Stereo Views of Old Hong Kong

Submitted by IckyChris on Wed, 04/03/2013 - 15:16

Here is a link to the first of very many restored stereo images of Old Hong Kong. 

On this website, you can choose your favorite stereo viewing method.

I will keep adding to this first one, as I have several dozens of beautiful old stereo images of Hong Kong. These are scanned from original cards, downloaded from The Library of Congress, and from The Welcome Trust.

Most of them need a LOT of restoration work before I will put them up, but that is my hobby. I hope you will all enjoy them as they come.

If any of you have any original stereo cards, and would allow me to scan and restore them, please let me know.


Nice work, Chris, well done. I like the Wiggle view...makes some of the images almost come to life.

Of original cards, I have over 20 - and acquiring more every month. They are widely available on ebay if anyone else is interested. Just don't bid against me!  There are some very common views that pop up all the time, but also some rare items as well.

But I have many more views that I have downloaded from The Library of Congress (free to use) and from the Wellcome Trust. (I purchased an individual licence from the Trust, with promise to send them a copy of my restored versions). These are quite high resolution and were never made into stereo cards for sale to the public.

The restoration process is a bit easier with the stereo cards because if a patch of the left side is missing, it can be replaced by a patch from the right. Although you must be careful to take into account the perspective shift.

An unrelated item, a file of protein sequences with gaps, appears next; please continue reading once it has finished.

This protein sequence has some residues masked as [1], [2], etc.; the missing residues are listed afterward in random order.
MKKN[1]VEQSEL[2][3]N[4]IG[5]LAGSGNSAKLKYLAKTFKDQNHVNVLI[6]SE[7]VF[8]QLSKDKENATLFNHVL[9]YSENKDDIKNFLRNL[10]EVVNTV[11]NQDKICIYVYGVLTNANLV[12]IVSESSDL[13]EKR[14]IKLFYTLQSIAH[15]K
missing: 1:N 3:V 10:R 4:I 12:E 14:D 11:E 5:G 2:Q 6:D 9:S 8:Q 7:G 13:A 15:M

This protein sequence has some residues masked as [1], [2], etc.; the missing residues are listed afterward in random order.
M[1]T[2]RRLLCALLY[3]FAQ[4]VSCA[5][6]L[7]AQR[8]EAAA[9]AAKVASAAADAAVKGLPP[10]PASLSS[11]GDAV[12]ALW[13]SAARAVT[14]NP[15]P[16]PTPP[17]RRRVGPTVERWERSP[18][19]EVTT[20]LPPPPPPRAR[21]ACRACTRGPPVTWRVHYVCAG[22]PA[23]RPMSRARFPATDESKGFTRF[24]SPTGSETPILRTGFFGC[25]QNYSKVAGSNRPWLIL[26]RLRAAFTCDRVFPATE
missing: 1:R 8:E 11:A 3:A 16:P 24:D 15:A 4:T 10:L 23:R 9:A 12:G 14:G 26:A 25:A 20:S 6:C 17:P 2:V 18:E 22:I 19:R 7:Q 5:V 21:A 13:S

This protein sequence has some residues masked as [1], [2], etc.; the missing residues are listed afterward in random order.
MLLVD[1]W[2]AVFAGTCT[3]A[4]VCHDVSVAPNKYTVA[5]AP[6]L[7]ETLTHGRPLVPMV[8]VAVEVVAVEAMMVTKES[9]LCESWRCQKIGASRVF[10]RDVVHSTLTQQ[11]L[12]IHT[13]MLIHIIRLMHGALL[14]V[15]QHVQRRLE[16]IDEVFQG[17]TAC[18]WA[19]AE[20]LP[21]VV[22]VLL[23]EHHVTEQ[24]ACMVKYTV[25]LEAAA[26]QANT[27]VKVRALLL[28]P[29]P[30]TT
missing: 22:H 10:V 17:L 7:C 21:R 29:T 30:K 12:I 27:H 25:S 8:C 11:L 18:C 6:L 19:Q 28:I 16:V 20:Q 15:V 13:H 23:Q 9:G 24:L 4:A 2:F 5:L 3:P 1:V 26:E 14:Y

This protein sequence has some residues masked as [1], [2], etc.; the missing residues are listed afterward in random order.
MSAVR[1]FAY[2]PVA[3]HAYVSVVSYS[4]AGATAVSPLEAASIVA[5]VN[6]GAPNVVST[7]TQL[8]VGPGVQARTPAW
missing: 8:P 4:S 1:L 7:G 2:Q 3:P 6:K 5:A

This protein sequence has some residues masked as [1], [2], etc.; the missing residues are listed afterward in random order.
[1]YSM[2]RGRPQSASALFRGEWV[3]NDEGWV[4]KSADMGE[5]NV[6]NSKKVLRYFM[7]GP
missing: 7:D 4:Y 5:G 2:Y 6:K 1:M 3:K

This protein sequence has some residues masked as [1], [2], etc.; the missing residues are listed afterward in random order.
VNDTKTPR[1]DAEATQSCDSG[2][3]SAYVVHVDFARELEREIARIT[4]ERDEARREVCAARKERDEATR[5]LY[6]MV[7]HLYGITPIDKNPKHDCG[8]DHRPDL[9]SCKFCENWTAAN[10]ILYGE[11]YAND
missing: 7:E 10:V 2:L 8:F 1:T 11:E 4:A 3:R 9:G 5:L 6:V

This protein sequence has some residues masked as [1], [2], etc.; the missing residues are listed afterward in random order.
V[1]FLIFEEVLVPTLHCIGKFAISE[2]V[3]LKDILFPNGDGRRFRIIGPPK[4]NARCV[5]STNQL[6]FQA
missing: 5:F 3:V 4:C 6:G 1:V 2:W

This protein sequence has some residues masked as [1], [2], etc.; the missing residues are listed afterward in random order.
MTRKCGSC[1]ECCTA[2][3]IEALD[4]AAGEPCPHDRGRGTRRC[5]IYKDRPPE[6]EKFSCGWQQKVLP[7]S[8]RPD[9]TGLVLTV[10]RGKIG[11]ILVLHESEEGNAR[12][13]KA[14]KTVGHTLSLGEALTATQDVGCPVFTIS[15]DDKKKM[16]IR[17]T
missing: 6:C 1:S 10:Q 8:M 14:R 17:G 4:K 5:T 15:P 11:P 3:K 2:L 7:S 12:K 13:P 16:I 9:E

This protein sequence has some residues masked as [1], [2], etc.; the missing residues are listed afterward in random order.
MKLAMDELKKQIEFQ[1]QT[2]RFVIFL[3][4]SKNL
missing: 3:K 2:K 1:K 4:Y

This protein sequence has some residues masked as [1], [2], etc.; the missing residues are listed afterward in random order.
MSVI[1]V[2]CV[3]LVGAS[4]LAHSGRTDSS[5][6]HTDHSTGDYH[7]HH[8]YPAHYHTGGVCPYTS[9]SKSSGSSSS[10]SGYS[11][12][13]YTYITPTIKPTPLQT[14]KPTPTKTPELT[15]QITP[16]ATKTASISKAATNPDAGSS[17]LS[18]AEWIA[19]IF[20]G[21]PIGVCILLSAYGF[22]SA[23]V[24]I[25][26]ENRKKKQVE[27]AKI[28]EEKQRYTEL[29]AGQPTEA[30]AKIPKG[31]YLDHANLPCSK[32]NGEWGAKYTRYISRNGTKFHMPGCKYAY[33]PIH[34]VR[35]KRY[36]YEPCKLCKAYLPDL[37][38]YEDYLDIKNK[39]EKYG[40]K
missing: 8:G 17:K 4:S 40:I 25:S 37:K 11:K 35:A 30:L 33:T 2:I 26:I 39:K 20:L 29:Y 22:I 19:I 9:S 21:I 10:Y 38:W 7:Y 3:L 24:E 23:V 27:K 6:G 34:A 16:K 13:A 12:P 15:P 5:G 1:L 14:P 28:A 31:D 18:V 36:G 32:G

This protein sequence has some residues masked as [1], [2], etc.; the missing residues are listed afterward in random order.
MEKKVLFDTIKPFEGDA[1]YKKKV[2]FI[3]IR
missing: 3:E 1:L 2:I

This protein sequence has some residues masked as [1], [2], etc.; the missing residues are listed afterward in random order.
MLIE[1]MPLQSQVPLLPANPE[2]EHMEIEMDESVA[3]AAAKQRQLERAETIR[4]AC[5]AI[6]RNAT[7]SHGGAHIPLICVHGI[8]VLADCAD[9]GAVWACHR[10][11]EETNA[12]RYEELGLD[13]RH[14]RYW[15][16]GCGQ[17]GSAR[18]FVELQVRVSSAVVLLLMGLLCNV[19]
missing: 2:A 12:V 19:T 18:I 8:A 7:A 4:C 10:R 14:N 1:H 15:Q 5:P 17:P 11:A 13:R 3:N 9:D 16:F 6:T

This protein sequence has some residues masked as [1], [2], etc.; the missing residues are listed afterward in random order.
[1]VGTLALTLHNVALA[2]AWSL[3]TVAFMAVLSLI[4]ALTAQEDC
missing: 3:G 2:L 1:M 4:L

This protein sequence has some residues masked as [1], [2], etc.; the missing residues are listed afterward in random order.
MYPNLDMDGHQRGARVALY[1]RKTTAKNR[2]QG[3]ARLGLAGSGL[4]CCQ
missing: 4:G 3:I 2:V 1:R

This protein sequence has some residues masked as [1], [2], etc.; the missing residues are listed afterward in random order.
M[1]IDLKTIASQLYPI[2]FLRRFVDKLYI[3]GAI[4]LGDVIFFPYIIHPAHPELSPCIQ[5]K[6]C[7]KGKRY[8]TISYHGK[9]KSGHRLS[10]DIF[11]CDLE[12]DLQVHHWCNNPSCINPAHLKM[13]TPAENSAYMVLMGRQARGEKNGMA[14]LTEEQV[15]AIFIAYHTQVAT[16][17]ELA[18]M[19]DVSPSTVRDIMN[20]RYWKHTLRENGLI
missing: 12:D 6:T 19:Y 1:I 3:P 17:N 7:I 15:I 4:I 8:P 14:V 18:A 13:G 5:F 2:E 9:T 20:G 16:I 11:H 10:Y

The 3D effect is created by there being two images, taken four inches apart (same as the human eye - your brain combines these two images to give you the sense of depth - sorry if I'm explaining anything you arleady know). These stereoviews were extremely popular from the 1860s up until the 1930s. The American Civil War was photographed almost exclusively in 3D. Every photo that you are familiar with from that war is just one half of the original 3D image. 

The restoration is all done in Photoshop, of course. But then there is a great freeware 3D editor from Japan: that I use for further retouching. This program is important because it can automatically resize, rotate, and rectify any size, rotation (horizontal or vertical) difference between the images. For old cameras it was very improbable that both lenses on a stereo camera could be made identical or aligned perfectly. (Even my modern digital 3d camera has some differences).

And then another very important tool that you will need is ungodly amounts of patience. These old photos, when scanned at 500+ dpi, show up 100+ years of ticks and scratches and fades and fingerprints.

Good luck. I'll be posting many more as they come off my presses.

No, not Underwood. 
It was in a collection (more to come from this) of smaller, but still good quality, images that used a different viewer than the common stereoscope that Underwood used.
- Copyright J. Dearden Holmes, with Sunbeam Tours Ltd. London.

Thanks for reminding me that I need to go through and tag all of these. For this hosting site, I cropped that text off of the bottom of the images for asthetics sake.

In case anybody is interested, there is a very fine sample of what is probably the most common stereoview of old Hong Kong up at ebay right now..still many days left until close.  I have one of these already and am now restoring it. 

It makes use of the very common theme of posing a local with a long queue in the forground to enhance the 3D effect. 

You won't find them in much better condition than this.

This photo was taken by James RiCalton during the time of Boxer rebellion. photo was published by Underwood initially, but this company was acquired by Keystone in 1920s. Keystone republished this photo later on in gelative silver print. I prefer the original albumen print :)

Any chance to restore the kowloon city took by John Thomson first and post it here? I'm going to publish a serious of kowloon city's photo in my facebook but now I need to do some research first. :)

BTW, how much does it cost to obtain a license from wellcome? I'm also interested.




will depend on how you will use it. I bought the personal license first... I think it was around 13£? If I eventually publish, I will up the fee. But I never asked for the full fee cost.  If you do buy it, contact me here and I'll be happy to help you out with restoration.